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The mystery of koalas unraveled


Why are koalas always sleeping? Don’t koalas have tails? Are koalas bears? To answer questions about koalas from members of the public, Taipei Zoo organizes educational talks at its Koala House every Thursday and Saturday at 11am. Koala keepers have even made illustrated books to help visitors gain quick and in-depth knowledge about the animal.

The staple diet of koalas is Eucalyptus leaves, which are rich in fiber but low in calories. In order to conserve energy, koalas spend most of their time resting and can sleep 18 to 20 hours a day. For anyone who wants to see a koala “in action,” a good time to visit the koalas would be at 2 o’clock in the afternoon, when keepers bring a new supply of Eucalyptus leaves into the enclosure.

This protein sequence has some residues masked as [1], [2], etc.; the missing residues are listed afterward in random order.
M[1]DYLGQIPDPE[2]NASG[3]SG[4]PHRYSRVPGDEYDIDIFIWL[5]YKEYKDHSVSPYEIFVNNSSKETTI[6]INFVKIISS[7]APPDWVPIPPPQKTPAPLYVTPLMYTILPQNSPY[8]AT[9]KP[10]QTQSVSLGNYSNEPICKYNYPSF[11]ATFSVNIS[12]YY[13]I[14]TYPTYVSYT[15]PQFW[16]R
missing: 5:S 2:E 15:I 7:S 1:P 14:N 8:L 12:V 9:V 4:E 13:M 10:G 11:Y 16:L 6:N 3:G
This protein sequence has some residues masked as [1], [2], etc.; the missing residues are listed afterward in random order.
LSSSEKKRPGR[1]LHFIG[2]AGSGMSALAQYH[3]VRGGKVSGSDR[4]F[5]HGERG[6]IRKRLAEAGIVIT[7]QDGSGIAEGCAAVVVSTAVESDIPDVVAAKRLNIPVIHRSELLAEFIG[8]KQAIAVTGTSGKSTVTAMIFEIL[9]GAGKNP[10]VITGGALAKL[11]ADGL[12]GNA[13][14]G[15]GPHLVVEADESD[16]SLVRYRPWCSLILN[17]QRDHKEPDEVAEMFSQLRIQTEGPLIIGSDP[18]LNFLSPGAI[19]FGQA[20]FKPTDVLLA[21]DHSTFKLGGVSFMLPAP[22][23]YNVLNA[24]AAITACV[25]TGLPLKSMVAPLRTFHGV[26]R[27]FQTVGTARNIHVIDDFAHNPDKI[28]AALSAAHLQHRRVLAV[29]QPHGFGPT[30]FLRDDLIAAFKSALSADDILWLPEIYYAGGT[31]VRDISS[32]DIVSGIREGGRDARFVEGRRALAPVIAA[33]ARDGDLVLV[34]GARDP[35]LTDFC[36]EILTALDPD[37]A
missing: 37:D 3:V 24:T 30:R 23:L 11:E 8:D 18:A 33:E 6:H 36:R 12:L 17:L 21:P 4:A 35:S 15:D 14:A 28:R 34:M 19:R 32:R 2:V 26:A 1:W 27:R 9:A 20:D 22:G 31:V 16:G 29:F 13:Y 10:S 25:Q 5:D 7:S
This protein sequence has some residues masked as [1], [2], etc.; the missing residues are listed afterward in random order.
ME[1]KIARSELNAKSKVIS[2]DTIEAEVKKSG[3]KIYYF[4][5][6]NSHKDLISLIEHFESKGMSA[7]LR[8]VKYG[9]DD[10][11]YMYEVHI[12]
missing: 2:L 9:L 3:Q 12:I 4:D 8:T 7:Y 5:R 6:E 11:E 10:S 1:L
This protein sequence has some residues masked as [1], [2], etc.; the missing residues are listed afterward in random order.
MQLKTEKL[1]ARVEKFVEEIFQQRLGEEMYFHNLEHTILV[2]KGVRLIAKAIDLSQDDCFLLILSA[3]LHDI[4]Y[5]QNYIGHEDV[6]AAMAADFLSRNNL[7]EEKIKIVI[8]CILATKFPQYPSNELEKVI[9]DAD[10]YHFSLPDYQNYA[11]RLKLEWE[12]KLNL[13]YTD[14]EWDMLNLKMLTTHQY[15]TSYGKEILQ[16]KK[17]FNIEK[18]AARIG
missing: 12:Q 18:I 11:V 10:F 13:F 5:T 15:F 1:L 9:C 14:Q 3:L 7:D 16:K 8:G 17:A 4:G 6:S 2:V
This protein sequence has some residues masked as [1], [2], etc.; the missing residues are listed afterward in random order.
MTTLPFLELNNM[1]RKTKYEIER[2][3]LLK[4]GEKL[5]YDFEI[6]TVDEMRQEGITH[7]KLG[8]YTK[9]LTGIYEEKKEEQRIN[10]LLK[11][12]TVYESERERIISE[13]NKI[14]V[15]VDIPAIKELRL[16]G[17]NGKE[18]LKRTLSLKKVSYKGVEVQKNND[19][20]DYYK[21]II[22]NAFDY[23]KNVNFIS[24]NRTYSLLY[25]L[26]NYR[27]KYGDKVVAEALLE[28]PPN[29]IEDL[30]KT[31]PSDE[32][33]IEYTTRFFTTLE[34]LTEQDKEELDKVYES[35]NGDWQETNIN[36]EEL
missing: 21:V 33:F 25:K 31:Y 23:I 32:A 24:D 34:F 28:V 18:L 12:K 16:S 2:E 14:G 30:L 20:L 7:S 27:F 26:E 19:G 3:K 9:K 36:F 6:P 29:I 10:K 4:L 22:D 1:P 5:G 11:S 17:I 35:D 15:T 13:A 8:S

The name “koala” originated from a term in an Australian aboriginal dialect, meaning “no drink.” Eucalyptus leaves contain a high amount of moisture, so koalas seldom need to drink water. Nonetheless, the zoo keepers still prepare a bowl of water for the koalas in case they need it.

Furthermore, the koala’s Chinese name, “wuweixiong,” which literally means “tailless bear,” has often caused people to mistake the animal for a bear without a tail. In fact, koalas do have tails. What’s more, they are marsupials, not bears. When they are old enough to leave their mother’s pouch, koala cubs have relatively noticeable tails, while adult koalas have long hair which often conceals their tails.

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